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Endometriosis genes

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Endometriosis is a prevalent condition where endometrial tissue grows outside the uterus, leading to various problems such as pelvic pain, dysmenorrhea and infertility. The exact prevalence of this disease remains uncertain; however estimates suggest that it affects 10% -15% of women in reproductive age and up to 25%-35% for those who are infertile. Endometriotic lesions may manifest at different sites including ovaries, uterosacral ligaments, retrovaginal septum or pelvic peritoneum resulting in variable histopathology changes . Creating an accurate diagnostic classification system has proved challenging due to its heterogeneity with stages ranging from mild-moderate-severe based on size,number and depth of these variation which do not always correspond well with symptom severity (pain/infertility). Current treatment involves either surgical resection or hormone-based therapies like progestogens,Danocrine,gonadotropin-releasing hormone (GNRH) agonists.

Several genes, such as FSTL5, ZNF366, HLA-G, TBL2, FOXP2, SNX16 MPDZ,PAPPA and KCTD12 are found in close proximity to these informative SNPs. Additional research is required to elucidate the relationships between them and identify which significant genes play a role in endometriosis' pathogenesis.

One study has identified a potential connection between the development of endometriosis and a gene named vezatin (VEZT). VEZT performs various functions in the body, including facilitating successful implantation of fertilized eggs into the uterus. The research discovered that this particular gene is more active in endometrial lesions than it is in healthy endometrium. Furthermore, certain GWAS studies have shown evidence for specific mutations within this gene leading to heightened activity observed among patients with endometriosis. In order to pinpoint genetic variants in the identified linkage regions, researchers have conducted "fine mapping" studies. One such study involved extensive genotyping of the chromosome 10q26 linkage region using 11,984 single nucleotide polymorphisms (SNPs) in 1144 familial cases and 1190 controls (Figure 1). This study revealed three independent signals that were significantly associated with endometriosis: rs11592737 at 96.59 Mb, rs1253130 at 105.63 Mb, and rs2250804 at 124.25 Mb [28]. However, only rs11592737 was reliably replicated (p = 0.04) in a separate cohort of 2079 cases and 7069 controls. This particular variant is located in the CYP2C19 gene, which is a promising candidate gene for endometriosis due to its involvement in drug and estrogen metabolism, including the conversion of E2 to estrone (E1) [29]. While this association does not fully explain the observed linkage signal on chromosome 10q26, further studies are necessary to identify rare genetic variants in this region through resequencing methods. Additionally, functional studies are needed to determine the effects of these variants on underlying biological pathways and identify the genes involved.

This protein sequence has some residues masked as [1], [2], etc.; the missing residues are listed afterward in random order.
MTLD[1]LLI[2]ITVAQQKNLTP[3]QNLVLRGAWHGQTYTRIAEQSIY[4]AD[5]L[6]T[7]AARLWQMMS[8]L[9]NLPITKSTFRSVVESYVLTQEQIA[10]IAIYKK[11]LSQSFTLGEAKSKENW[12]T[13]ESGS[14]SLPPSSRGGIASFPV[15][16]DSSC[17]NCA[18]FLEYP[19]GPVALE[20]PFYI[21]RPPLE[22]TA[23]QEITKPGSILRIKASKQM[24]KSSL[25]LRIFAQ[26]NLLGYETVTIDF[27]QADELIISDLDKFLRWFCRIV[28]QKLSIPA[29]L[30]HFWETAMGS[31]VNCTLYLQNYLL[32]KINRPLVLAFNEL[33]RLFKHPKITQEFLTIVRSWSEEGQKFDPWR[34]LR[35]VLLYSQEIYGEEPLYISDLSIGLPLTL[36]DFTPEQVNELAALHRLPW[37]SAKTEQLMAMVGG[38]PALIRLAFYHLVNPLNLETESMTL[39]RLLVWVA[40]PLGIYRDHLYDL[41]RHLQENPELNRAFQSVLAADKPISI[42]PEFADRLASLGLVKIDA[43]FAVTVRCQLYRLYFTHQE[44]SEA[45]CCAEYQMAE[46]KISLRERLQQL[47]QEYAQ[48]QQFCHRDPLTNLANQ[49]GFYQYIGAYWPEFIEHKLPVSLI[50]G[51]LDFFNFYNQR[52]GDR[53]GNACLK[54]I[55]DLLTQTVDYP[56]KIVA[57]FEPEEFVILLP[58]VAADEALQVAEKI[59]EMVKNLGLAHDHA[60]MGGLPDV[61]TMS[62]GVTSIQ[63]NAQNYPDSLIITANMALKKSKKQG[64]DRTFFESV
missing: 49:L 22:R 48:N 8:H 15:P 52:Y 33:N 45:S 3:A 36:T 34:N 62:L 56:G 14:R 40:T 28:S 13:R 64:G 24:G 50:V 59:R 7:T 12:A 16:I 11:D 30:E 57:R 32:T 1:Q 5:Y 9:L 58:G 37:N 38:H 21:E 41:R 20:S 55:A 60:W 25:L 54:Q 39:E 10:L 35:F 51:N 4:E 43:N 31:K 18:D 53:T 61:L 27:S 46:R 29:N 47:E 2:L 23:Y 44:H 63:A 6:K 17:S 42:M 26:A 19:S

Follow the link of the selected polymorphism to read a brief description of how the selected polymorphism affects Endometriosis and see a list of existing studies.

SNP polymorphisms related to the topic Endometriosis:

rs2235529WNT4 polymorphism is associated with endometriosis in infertile patients.
rs10859871The vesatin gene breakage is the locus with the strongest evidence of association with endometriosis.
rs13394619The GREB1 genetic variant is a novel risk locus for endometriosis.
rs16826658Polymorphisms that increase the risk of endometriosis.
rs1537377Polymorphisms associated with infertility risk and endometriosis.
rs7739264Polymorphisms associated with infertility risk and endometriosis.
rs12700667Increased risk of ovarian endometriosis disease.
rs7521902Genetic variant underlying the risk of endometriosis.
rs9340799Estrogen receptor polymorphism increases the risk of endometrial cancer and endometriosis.
rs10965235A major genetic variant in CDKN2B underlying endometriosis risk.